- Two men seriously hurt in crash near Fruitland (9/21/16)3
- Perryville man arrested for alleged patronizing prostitution, harassment (9/23/16)6
- Video and evidence largely confirm trooper's claims in April traffic stop shooting (9/23/16)8
- Cape man may lose eye after shovel beating, police say (9/25/16)2
- Funeral procession of former Cape Girardeau police chief Henry H. Gerecke (9/22/16)17
- Cape man accused of attacking pregnant girlfriend (9/22/16)
- Driver charged with manslaughter in crash that killed 2 (9/27/16)
- Show Me Center upgrades may allow facility to draw more elaborate shows (9/21/16)17
- Man convicted of Perryville convenience-store heist (9/21/16)
- Planning, design puts renovations of H-H building into hotel on hold (9/26/16)4
Anthrax contamination taught key lessons
While there were so many positive discoveries in the health field in 2001, some researchers received lessons they probably didn't want as a result of the anthrax scare.
Consider the problems getting U.S. Senate majority leader Tom Daschle and 49 other senators back into their offices in the anthrax-infected Hart Senate Office Building in Washington.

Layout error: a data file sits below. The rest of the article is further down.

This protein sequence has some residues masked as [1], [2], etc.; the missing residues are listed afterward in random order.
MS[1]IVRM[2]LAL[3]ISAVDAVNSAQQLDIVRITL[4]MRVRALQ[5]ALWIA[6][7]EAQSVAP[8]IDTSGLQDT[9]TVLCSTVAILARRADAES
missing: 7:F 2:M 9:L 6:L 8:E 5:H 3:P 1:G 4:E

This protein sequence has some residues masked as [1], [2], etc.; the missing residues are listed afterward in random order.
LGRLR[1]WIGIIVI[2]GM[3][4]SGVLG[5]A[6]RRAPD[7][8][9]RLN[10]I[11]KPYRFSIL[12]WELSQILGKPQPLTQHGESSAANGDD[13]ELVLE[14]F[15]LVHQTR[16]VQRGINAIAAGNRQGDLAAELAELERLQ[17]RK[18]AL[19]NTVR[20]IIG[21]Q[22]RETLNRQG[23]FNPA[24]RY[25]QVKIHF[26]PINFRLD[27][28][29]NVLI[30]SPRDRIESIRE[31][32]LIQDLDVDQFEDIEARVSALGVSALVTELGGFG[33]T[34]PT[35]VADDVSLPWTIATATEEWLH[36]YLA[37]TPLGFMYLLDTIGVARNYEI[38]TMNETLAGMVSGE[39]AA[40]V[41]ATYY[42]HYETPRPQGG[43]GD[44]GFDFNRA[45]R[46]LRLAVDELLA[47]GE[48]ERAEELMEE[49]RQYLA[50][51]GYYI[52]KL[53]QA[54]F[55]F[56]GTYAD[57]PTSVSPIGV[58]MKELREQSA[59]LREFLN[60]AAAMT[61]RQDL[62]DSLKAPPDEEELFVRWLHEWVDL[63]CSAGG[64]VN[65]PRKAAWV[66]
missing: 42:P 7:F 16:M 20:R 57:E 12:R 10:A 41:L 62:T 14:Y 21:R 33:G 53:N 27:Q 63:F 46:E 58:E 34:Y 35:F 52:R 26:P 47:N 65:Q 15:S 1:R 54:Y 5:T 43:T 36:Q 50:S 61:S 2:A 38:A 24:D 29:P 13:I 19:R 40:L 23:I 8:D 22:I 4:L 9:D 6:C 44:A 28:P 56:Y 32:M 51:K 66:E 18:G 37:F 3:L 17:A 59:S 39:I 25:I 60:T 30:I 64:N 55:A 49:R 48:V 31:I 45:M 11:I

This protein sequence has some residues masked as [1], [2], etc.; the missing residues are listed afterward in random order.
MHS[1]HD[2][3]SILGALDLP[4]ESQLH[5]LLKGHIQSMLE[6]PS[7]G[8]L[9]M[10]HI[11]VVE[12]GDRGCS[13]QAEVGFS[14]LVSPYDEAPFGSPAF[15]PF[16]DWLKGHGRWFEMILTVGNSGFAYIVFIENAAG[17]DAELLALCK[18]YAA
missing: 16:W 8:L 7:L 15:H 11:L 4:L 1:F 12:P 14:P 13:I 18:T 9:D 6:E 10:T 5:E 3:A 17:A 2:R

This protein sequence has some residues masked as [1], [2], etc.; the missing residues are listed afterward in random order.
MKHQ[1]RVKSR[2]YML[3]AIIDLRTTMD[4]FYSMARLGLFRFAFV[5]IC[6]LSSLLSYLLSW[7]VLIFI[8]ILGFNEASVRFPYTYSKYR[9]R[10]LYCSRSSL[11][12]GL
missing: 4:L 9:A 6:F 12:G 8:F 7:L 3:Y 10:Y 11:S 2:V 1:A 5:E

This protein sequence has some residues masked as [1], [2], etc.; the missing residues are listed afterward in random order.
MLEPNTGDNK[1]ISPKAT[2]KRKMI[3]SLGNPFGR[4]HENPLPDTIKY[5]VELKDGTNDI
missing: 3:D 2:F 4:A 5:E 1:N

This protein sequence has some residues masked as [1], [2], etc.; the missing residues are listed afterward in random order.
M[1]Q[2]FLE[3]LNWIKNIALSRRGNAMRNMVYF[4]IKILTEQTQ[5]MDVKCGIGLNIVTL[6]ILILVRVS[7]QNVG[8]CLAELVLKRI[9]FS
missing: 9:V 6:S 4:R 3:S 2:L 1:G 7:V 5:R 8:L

Officials tried to pump poisonous gas into the building once to kill anthrax spores, but the humidity levels were wrong, and it didn't work.
The second attempt appears to have worked, according to the Environmental Protection Agency. Scientists are analyzing test strips taken from the site, and others are checking samples from vacuuming and swabbing.
Daschle said the building could reopen this month.
Certainly, it was a hard lesson learned, but one that, unfortunately, we may have to use again in the future.
Meanwhile, there was an interesting contrast between the quick return by TV networks to offices contaminated by anthrax and those occupied by the federal government.